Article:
Re: Helping visual designers affect Moodle.
 
Hi Martin,

Thank-you for your thoughtful response. You've given me some things that I need to chew on for a while, but here are my immediate responses.

...we need to provide a system where ordinary teachers without any design experience can completely create and customise their own web site.

Your implying in this statement that me, as a professional visual designer, is not an intended audience for Moodle, that it's more a self publishing tool. Firstly, nothing I've suggested is meant to take away capabilities for self-publishing, but rather to enable regions where users can have more direct control of the html through the browser. This would likely move towards enabling repositories of code that can be applied through the interface. If you want to remove visual designers from the work-flow then you have to move toward having more visual design built into your software, a "design intelligence". A basic example of this is all the design intelligence and user experience built into an iphone.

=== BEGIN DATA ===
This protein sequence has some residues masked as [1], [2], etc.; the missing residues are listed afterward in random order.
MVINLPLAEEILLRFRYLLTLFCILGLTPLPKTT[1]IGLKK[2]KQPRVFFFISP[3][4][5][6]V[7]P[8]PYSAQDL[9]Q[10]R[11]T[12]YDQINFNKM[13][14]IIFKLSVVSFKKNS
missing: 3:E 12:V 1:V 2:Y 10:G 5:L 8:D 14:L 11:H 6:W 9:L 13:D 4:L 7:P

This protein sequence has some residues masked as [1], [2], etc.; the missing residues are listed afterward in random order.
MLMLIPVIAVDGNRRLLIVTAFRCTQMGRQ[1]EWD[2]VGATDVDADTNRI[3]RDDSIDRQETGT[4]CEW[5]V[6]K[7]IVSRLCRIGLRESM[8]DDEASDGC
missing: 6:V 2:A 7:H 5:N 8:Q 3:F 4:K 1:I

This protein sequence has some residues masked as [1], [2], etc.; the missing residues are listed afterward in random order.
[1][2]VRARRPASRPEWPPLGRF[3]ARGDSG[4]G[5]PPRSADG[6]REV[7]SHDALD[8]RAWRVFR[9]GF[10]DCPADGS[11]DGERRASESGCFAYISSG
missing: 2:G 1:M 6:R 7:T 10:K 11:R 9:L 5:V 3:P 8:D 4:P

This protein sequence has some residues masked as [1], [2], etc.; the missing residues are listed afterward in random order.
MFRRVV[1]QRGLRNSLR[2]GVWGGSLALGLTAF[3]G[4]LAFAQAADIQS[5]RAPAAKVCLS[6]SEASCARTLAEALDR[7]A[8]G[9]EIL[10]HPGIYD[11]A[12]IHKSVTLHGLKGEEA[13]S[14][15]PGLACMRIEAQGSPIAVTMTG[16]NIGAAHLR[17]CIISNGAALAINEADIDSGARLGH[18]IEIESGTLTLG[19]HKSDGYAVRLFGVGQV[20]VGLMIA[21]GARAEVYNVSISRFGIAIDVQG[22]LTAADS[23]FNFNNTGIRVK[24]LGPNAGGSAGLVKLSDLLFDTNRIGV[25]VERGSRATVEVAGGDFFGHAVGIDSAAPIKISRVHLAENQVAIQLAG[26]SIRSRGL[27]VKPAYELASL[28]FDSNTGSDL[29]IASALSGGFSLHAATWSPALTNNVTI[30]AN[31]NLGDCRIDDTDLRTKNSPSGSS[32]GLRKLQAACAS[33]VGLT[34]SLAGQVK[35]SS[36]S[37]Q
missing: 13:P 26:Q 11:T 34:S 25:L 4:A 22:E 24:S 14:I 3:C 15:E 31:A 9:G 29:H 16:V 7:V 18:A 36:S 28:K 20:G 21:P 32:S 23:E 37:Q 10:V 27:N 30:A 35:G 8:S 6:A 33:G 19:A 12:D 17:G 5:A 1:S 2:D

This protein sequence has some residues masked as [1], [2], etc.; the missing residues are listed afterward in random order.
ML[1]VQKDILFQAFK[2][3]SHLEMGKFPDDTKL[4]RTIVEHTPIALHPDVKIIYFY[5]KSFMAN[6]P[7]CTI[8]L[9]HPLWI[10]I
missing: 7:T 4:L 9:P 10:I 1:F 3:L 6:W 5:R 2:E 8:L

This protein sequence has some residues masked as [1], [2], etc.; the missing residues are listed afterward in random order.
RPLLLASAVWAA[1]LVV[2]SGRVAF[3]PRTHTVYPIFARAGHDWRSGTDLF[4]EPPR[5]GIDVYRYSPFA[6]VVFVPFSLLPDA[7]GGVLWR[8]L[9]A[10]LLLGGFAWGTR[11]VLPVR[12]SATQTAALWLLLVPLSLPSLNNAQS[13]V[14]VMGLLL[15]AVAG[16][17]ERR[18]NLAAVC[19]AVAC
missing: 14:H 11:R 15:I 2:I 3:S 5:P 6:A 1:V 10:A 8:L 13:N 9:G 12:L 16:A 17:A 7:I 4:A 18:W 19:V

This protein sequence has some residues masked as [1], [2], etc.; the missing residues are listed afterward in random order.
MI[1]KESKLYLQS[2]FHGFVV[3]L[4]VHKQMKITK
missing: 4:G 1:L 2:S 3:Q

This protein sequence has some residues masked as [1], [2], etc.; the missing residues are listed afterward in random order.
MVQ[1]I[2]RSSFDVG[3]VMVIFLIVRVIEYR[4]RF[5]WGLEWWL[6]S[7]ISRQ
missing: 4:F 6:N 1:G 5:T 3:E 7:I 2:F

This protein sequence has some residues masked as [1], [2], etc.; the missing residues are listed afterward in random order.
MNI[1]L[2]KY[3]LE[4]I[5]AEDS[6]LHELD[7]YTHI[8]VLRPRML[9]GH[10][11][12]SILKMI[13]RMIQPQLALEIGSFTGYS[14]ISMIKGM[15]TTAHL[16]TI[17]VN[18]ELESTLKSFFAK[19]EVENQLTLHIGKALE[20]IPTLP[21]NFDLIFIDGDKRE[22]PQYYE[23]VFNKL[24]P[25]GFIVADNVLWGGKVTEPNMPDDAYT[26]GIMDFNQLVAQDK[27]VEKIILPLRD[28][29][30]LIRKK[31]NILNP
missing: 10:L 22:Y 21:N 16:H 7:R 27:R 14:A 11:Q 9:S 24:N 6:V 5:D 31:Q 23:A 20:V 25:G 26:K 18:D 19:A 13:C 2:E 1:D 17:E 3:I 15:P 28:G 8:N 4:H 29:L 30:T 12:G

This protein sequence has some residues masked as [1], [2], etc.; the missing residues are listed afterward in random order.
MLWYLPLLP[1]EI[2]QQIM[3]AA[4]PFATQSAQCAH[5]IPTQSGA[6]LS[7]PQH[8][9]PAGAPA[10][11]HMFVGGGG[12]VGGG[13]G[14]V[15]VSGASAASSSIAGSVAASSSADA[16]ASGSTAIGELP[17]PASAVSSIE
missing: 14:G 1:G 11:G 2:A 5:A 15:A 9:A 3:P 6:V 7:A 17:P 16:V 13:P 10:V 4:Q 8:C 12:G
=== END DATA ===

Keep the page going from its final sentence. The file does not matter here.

PART 1: [Moodle design issues] We really need some examples from you of these.

What I hear you saying is you would like me to help fix the problem rather than just complaining. big grin That is not a quick thing, but I will try to be more involved with the community.

Have a look at this page and see what you think. I know what you mean about "hooks" in the code. There is a fairly easy to implement fix for how tabular data is displayed. This work is very conservative, but it's a little step towards the issues I identified.

http://moodle.org/mod/forum/discuss.php?d=121947

On the navigation 2.0 discussion topic, Ralf was getting into part of the alignment situation. I think there is even better solutions, but the problem is clearly identified. I see quite a few pages that look like that in modules.

http://moodle.org/mod/forum/discuss.php?d=116936